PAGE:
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BANGKOK 18 February 2019 05:09
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Russian tourist killed as motorcycle falls into ditch on Koh Samui

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Russian tourist killed as motorcycle falls into ditch

By The Nation

 

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Picture: Manager Online

 

A 35-year-old Russian tourist was killed when his motorcycle fell into a roadside ditch on a steep section of mountainous road on Koh Samui in Surat Thani on Wednesday evening.

 

Samui police were alerted of the fatal accident on the uphill road in Ban Mae Nam village in Tambon Mae Nam of Samui district at 6.30pm.

 

The tourist was identified as Zurab Dzhakhua. He suffered a severe head injury after his head hit a rock a deep ditch, police said.

 

Friends told police that Dzhakhua was riding a rented motorcycle alone to take photos of the sunset from the top of the mountain road but his motorcycle somehow fell into a ditch on the roadside.

 

Police suspect he lost control of the bike while riding the steep road.

 

Source: http://www.nationmultimedia.com/detail/breakingnews/30362849

 

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-- © Copyright The Nation 2019-01-24

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The only way to survive here on the road, is to be patient, have eyes in the back of your head, drive with caution, and always, and I mean always watch out of the other guy. Chances are, he does not have much driving skill, nor patience, nor reason, nor common sense. You cannot be too careful on the road here. Especially considering that the toy police offer no traffic safety, nor enforcement of the law. A few tips for staying alive:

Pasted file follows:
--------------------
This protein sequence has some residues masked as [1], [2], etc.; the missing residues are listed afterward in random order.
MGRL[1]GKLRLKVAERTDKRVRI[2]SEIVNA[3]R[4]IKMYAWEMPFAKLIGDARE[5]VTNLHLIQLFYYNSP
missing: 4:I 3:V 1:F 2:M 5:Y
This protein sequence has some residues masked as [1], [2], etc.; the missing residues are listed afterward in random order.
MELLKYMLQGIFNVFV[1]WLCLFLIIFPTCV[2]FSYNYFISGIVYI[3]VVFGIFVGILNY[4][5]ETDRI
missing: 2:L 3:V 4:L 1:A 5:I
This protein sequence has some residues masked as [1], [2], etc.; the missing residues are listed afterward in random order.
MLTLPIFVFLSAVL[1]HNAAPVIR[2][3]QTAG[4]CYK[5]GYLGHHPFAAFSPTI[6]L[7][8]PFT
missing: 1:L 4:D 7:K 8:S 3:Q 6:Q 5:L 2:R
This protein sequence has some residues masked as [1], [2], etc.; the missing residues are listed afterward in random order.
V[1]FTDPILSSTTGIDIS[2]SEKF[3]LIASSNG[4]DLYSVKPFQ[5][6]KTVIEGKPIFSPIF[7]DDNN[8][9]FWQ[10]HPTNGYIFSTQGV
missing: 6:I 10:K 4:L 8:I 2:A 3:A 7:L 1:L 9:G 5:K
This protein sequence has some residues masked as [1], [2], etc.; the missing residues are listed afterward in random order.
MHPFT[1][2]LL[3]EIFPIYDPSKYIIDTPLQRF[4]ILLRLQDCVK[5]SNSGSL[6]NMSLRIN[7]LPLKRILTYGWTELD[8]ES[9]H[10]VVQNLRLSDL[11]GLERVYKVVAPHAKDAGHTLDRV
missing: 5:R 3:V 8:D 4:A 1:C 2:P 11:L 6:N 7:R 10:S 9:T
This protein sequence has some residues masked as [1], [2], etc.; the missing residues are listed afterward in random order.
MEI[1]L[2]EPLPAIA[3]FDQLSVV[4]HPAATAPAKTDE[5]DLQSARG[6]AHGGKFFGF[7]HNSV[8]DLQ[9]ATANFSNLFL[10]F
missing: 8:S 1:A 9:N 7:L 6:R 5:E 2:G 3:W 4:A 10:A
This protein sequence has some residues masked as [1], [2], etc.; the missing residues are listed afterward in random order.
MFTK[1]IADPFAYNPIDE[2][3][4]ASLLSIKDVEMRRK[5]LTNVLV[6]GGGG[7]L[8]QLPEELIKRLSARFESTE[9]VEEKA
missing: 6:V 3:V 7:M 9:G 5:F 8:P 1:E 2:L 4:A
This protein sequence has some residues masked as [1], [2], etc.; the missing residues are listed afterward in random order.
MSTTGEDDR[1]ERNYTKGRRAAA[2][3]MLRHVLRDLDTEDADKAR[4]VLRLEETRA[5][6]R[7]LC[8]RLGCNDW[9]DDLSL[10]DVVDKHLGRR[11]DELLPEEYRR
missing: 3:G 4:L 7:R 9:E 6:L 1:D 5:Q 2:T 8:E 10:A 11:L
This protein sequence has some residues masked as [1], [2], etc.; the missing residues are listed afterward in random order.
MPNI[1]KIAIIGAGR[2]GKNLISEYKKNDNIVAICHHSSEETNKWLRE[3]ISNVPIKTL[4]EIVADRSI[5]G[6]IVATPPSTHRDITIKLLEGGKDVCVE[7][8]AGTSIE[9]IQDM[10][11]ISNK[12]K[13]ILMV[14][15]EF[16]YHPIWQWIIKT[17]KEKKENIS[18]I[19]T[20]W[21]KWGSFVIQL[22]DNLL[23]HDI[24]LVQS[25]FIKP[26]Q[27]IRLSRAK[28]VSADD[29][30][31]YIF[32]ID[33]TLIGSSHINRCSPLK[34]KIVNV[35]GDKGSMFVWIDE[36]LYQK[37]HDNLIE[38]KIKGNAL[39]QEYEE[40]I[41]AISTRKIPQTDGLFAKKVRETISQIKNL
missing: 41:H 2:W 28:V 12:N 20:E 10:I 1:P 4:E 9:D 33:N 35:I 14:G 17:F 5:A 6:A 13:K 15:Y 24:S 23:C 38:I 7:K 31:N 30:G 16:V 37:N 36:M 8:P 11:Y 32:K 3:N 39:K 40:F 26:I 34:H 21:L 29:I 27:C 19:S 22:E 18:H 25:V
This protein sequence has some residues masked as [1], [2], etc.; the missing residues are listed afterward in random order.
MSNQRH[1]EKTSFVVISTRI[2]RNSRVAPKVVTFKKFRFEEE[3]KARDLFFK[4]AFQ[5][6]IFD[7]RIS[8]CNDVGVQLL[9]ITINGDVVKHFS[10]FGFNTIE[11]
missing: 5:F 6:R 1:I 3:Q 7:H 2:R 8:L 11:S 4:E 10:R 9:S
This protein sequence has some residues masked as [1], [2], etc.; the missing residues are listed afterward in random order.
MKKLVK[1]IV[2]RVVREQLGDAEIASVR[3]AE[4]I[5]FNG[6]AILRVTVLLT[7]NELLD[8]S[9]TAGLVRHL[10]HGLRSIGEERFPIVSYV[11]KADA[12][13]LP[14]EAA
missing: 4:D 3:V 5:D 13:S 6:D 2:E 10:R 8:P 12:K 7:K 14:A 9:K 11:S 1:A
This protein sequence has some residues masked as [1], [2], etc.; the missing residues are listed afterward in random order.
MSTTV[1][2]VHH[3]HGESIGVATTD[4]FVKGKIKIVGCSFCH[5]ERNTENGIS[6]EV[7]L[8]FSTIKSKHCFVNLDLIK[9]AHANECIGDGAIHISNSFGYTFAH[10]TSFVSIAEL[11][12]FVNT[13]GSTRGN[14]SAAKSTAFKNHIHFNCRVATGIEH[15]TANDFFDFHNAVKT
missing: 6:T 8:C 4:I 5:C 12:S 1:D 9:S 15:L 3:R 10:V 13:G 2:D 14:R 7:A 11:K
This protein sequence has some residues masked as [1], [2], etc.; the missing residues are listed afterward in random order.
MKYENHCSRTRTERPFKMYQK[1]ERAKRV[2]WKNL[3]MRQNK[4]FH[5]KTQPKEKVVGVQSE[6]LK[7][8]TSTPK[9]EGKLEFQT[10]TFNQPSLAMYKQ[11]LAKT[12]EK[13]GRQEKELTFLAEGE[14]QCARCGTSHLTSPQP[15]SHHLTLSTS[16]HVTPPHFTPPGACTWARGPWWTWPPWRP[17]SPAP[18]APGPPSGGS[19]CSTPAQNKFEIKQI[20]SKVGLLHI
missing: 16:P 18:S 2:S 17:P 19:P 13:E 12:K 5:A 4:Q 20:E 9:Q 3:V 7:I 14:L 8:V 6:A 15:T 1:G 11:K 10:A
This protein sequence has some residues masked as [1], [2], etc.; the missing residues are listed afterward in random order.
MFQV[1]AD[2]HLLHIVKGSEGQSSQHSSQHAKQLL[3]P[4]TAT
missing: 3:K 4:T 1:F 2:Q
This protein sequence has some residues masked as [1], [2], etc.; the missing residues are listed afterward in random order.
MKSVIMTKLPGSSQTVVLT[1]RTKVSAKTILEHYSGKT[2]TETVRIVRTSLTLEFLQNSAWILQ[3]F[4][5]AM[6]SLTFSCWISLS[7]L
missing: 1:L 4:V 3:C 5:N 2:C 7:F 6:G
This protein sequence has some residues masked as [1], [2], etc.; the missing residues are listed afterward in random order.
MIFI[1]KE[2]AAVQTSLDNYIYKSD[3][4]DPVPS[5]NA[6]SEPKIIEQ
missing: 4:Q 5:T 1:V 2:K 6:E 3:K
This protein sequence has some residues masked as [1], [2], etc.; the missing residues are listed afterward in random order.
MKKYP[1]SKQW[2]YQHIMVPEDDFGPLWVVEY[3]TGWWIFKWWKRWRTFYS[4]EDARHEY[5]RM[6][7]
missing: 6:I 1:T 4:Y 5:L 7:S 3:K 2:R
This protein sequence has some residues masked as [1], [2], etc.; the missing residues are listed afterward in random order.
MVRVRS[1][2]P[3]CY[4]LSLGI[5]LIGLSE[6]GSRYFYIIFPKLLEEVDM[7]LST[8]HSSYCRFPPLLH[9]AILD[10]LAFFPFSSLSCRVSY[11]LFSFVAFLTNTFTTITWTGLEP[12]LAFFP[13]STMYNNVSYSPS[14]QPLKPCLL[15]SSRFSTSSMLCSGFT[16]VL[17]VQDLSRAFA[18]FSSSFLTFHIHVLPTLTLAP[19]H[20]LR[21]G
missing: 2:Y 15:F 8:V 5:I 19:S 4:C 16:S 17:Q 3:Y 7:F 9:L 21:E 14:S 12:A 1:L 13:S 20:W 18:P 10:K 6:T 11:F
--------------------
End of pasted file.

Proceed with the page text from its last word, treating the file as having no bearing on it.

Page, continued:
1. Expect cars and trucks to be coming at you in the wrong lane.

2. Expect people to overtake you with the slimmest of margins. 

3. Expect trucks to be driving very slowly in the fast lane of a highway. 

4. If riding a motorbike, only do so if you have many years of experience. Especially on the southern islands, where huge numbers of foreigners leave Thailand in a wooden box. Wear the best helmet you can afford. Do not even consider getting on a motorbike, even for a short distance, without a good helmet. And drive like a grandmother. This applies to ex-pats too.

5. Bring along an international drivers license. Or better yet, use a Thai drivers license, if you live here. This helps you to avoid being fleeced by the local police franchisee.

 

Just ask yourself- do I have enough problems already, without a broken skull, or smashed head, or face injury, or a lost eye? I have two friends who have been in motorbike accidents on Samui within the last few years. One still cannot walk, or talk or function on her own, from a motorbike accident, where she hit her head on the pavement going only 20 kph. No helmet. The other one has lost alot of his mental capacity after hitting his head. He insisted for years he would never wear a helmet. Now, he seems 15 years older. 

You missed one

 

Expect to be killed or have back broken when stopped at an intersection and the thai in their suv is having a Facebook chat followed by brake failure slamming into the back of you at 80 kmph

 

This is the scariest one. Absolute zero you can do as a rider.

 

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1 hour ago, madmen said:

Expect to be killed or have back broken when stopped at an intersection and the thai in their suv is having a Facebook chat followed by brake failure slamming into the back of you at 80 kmph